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Discussion Starter #5
Thats like asking what you need to make love to a beuatiful woman.
It is first necessary to know the word beautiful... After that, you're on you own.
 

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Thats like asking what you need to make love to a beuatiful woman.
So, Flaneur pops a mouthful of Cialis and a good tune rises forth?
 

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So, Flaneur pops a mouthful of Cialis and a good tune rises forth?
I thought he meant usually slowly, in multiple sessions, with a clever idea or two, until satisfied. Wait, isn't that what I said before?
 

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You can do this on your own with a Yamaha Tyros 4 a pen and some staff paper. That keyboard is amazing for putting changes down with any style and writing melody around changes. Check that board out. Plus you can record on the keyboard with its on board studio. Great tool!
 

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My process is all over the map. I'll start with anything from a beat to a melody or even a musical or lyrical " hook". I guess what you really need to write a tune is an idea and the perseverance to see it through to a form that can be communicated to others. That could be anything from a score to an audio recording or performance.

Most often I use a guitar or piano and voice to initially map out my ideas but in thinking about it, I frequently skip that step in favor of starting with a "beat" and building layers on top of that. There are just too many ways to go about it with each producing different results. Sometimes I'll even write in a non- linear fashion on a sequencer, creating an 8-16 bar segment I'll consider the "verse" or body of the tune and the a separate 8 bar segment I call the "chorus", and finally a 4 bar "bridge". Once that's done, I arrange those building blocks across time, add on an intro and perhaps and ending and it's a song. I learn songs that others have written in the same segmented way. That makes it easier than having to learn the whole song - I just learn the arrangement of the bars and it's done.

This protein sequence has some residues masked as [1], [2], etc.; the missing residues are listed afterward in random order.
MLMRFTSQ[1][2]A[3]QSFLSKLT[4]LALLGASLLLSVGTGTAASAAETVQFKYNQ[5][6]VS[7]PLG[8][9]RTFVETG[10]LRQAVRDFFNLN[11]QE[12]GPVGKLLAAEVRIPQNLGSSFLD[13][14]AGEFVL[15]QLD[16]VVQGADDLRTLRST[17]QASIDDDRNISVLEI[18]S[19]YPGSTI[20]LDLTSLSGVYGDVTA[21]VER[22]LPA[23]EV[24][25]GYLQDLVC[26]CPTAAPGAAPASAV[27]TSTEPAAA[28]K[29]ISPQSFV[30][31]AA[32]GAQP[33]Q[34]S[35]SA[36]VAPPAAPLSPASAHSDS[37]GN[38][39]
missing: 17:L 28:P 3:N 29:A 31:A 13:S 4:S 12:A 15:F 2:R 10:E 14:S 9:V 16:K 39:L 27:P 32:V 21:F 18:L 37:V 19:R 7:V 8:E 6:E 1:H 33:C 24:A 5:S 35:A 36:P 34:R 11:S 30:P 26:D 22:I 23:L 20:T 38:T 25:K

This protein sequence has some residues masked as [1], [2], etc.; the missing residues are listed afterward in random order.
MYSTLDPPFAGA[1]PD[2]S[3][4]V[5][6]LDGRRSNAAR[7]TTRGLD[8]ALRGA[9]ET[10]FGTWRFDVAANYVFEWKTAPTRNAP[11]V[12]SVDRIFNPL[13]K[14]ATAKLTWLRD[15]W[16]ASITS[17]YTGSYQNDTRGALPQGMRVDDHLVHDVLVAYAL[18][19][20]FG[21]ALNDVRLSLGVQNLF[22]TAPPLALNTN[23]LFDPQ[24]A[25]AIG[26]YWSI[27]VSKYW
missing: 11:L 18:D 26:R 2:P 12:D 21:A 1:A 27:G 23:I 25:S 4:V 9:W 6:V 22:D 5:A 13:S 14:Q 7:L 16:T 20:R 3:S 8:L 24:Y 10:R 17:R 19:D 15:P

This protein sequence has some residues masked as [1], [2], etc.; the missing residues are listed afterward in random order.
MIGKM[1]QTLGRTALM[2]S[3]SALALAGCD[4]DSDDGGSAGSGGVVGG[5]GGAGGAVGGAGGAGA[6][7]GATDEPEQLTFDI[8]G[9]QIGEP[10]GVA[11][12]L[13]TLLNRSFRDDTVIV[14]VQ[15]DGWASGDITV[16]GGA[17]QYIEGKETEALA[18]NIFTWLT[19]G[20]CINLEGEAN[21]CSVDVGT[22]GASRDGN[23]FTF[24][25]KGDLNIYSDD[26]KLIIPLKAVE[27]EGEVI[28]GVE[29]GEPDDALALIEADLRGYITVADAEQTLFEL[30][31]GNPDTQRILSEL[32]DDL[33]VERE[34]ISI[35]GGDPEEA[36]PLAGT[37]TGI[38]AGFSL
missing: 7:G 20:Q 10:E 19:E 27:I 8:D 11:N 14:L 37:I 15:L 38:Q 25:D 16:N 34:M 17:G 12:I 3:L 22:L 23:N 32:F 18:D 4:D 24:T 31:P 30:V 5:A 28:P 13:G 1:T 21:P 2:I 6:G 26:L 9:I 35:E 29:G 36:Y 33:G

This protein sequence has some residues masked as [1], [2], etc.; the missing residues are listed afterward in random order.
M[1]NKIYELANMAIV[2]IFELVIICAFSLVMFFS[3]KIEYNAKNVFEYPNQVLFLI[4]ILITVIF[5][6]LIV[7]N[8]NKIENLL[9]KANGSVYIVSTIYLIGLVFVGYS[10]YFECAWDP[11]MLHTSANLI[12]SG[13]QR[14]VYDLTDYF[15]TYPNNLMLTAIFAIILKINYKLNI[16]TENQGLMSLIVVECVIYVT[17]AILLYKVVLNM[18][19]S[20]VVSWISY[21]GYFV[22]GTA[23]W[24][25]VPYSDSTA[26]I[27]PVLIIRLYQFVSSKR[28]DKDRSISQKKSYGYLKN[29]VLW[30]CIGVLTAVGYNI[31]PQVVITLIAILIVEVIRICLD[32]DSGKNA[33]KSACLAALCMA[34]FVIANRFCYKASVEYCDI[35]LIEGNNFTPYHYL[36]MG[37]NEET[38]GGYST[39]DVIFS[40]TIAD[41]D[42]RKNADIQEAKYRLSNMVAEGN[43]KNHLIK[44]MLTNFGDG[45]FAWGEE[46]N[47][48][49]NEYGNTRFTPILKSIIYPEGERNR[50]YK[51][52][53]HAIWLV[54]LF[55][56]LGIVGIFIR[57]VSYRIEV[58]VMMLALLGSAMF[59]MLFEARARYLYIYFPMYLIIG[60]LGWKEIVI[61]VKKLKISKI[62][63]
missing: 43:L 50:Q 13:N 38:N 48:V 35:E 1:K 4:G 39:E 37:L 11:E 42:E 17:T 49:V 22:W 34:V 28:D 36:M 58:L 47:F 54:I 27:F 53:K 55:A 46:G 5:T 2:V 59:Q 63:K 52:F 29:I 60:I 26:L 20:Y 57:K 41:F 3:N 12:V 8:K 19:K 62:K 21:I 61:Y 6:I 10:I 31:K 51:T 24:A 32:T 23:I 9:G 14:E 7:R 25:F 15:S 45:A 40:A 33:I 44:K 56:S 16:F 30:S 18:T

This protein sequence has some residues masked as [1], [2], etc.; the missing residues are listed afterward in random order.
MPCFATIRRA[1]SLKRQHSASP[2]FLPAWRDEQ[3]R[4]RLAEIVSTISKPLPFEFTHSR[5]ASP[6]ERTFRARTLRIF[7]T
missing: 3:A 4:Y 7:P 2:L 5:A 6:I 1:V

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It helps to critically listen to examples of what you consider a beautiful, catchy (or whatever you like) tune. Get a copy or transcribe it so you can see it on the page. This helps seeing and hearing patterns and motifs. When I went to Dick Grove's school he said " melody is king" since you can't copyright a chord progression but you can a melody. I find that the most elegant
melodies look elegant on the page. The actual shape of the note going up, down and jumping look cool.
 

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I'm also just starting out with writing; a couple of books I've found useful are:

Melody In Songwriting (Jack Perricone/Berklee). While it's predominantly about writing melodic lines, it's also packed with useful bits of theory that I hadn't picked up elsewhere.
Composing Music (William Russo/Prentice Hall). Lots of information about structure, generating ideas and manipulating ideas that you've generated.

I'm also reading as much about harmony and arranging as possible. As a horn player, I've found that both my hearing and understanding of vertical harmony is much weaker than it should be.